The cabin crew came around with a drink and some snacks, but that was it as far as cabin service went. We continued across Kentucky, just skipping past Ohio as we headed over southeast Indiana, still heading stubbornly for South Bend. An hour into the flight, at 19:35, the pilot called 20 minutes to landing, which seemed a little optimistic, given we continued in the direction South Bend.
We hit some turbulence at 19:45 and soon after that, we made our move, turning onto a heading that would take us in the direction of Chicago and O’Hare airport. I’m used to long-haul flights where the cabin crew start preparing for landing with about 40 minutes to go. By the time 20 minutes is called, you’re really expected to have put everything away, but here the cabin crew didn’t come around until 19:50 (supposedly five minutes before we were due to land) to ask us to put our laptops away and stow our tables.
We flew pretty much directly over Chicago at a height of around 3,000m, but it was very cloudy, so I only caught the odd glimpse of the city and the lake front, which was a shame, since the views would otherwise have been excellent. Obviously, given our height, we weren’t going to be landing at O’Hare (the map optimistically saying we had one minute to go). Instead, we swung onto a westerly heading just as we passed over the city centre, slowly starting to descend as we flew away from Chicago and the airport.
We flew west until we were about 30 miles from O’Hare, turning just as we crossed the Fox River to fly back almost due east, descending all the time. The pilot called five minutes to landing at 20:15 (19:15 local time) and we were on the ground at 19:20, giving a surprisingly long flight time of 1¾ hours.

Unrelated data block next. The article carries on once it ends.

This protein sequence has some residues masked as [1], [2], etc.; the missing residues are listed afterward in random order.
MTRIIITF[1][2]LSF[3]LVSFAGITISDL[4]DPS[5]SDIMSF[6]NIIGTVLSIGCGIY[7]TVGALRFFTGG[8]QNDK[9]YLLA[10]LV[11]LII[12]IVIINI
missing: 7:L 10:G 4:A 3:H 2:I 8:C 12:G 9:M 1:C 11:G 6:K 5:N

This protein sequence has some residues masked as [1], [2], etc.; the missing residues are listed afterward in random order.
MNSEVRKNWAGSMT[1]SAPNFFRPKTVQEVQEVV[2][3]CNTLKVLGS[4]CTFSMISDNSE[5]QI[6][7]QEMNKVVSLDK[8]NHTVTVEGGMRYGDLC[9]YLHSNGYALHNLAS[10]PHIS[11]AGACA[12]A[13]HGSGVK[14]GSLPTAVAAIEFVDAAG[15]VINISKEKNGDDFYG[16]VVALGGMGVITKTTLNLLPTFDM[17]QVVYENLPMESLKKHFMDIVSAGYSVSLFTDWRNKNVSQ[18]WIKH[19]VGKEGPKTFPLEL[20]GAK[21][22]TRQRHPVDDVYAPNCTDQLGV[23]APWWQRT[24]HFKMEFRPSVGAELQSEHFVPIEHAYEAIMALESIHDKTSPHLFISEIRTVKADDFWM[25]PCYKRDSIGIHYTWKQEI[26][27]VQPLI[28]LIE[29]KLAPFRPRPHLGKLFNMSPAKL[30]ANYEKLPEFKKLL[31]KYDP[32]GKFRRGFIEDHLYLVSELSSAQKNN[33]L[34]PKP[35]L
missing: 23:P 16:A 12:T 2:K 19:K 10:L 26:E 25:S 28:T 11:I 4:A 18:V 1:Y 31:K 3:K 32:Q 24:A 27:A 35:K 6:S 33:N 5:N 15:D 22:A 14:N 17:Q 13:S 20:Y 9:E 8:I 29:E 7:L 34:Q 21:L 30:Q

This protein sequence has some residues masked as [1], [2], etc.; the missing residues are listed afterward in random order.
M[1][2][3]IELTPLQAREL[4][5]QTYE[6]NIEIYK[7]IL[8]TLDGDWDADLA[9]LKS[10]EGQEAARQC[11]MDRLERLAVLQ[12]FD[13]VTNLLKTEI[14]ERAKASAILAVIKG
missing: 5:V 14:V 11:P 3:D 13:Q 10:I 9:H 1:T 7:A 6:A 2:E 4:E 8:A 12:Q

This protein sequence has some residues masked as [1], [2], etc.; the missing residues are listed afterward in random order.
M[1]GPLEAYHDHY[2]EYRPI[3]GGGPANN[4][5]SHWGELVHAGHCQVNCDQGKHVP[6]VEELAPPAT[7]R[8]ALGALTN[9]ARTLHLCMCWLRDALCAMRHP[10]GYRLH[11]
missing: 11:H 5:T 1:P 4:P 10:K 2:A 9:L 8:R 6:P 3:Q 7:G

Like Atlanta, O’Hare (the sixth busiest airport in the world and the third busiest in the US) has five east-west runways, two north of the terminal complex and three to the south of it. We landed on the southern-most runway, which left us in the southeast corner of the airport, which, you would think, would have been just a short taxi from the gate. However, it was not to be. First, we taxied northeast up to the next runways, then turned west and taxied the whole length of the airport all done at a fairly impressive 55 km/h. Then we slowed to a less impressive 30 km/h and taxiing back east again the reach the terminal buildings.
At this point you might have thought we’d made it, but no. We were at the southwest corner of the terminal complex, while the American Airlines terminal (Terminal 3) is at the eastern end. No problem, you’d think, until you realise that we were taxiing clockwise around the terminals doing almost a full circuit to get to our gate.
Having landed at 19:15, it took us 25 minutes to get to the gate, finally arriving at 19:40. The only good thing was that there were no delays at the gate. We were straight in and straight off the plane, although I then had a long walk to baggage claim, stopping only to put my coat on (it had been a pleasant 20°C in Atlanta and was a chilly 0°C in Chicago!). By the time I reached the carousel at 20:00, my bags were already there.
I picked up my things and made my way to the Blue Line, which runs from the airport all the way into the Loop in downtown Chicago. It’s a journey I’ve written about at length on a previous occasion. The main difference this time is that I didn’t have to get all the way from Terminal 5. Instead, access to the Blue Line was via an elevator and a relatively short, well-signposted walk. In fact, the next time I do the trip from Terminal 5, I think I’ll just get the transit to Terminal 3 and walk from there (last time I went all the way to Terminal 1).
The other main difference is that Chicago’s public transport system now accepts credit and debit cards to pay for your journey (just tap the card at the turnstile), so in theory, you don’t have to queue up to buy one. However, I found that I couldn’t get any of my UK-issued cards to work, so had to fall back on my Ventra card (think Oyster card for London-based readers). If you’re flying in from the UK, I recommend having five dollars in cash on hand in case you need to buy a ticket (since I couldn’t get my cards to work in the ticket machines either)
I caught the 20:15 train and was in my hotel just after 21:00 which meant it had taken longer to get from the point of landing to leaving the airport than it had to get from the airport to my hotel! Anyway, I settled into my lovely hotel room that night, looking forward to a couple of weeks in Chicago, blissfully unaware that within two days, I’d be heading for home…
That, however, is for the next instalment of the Travel Spot.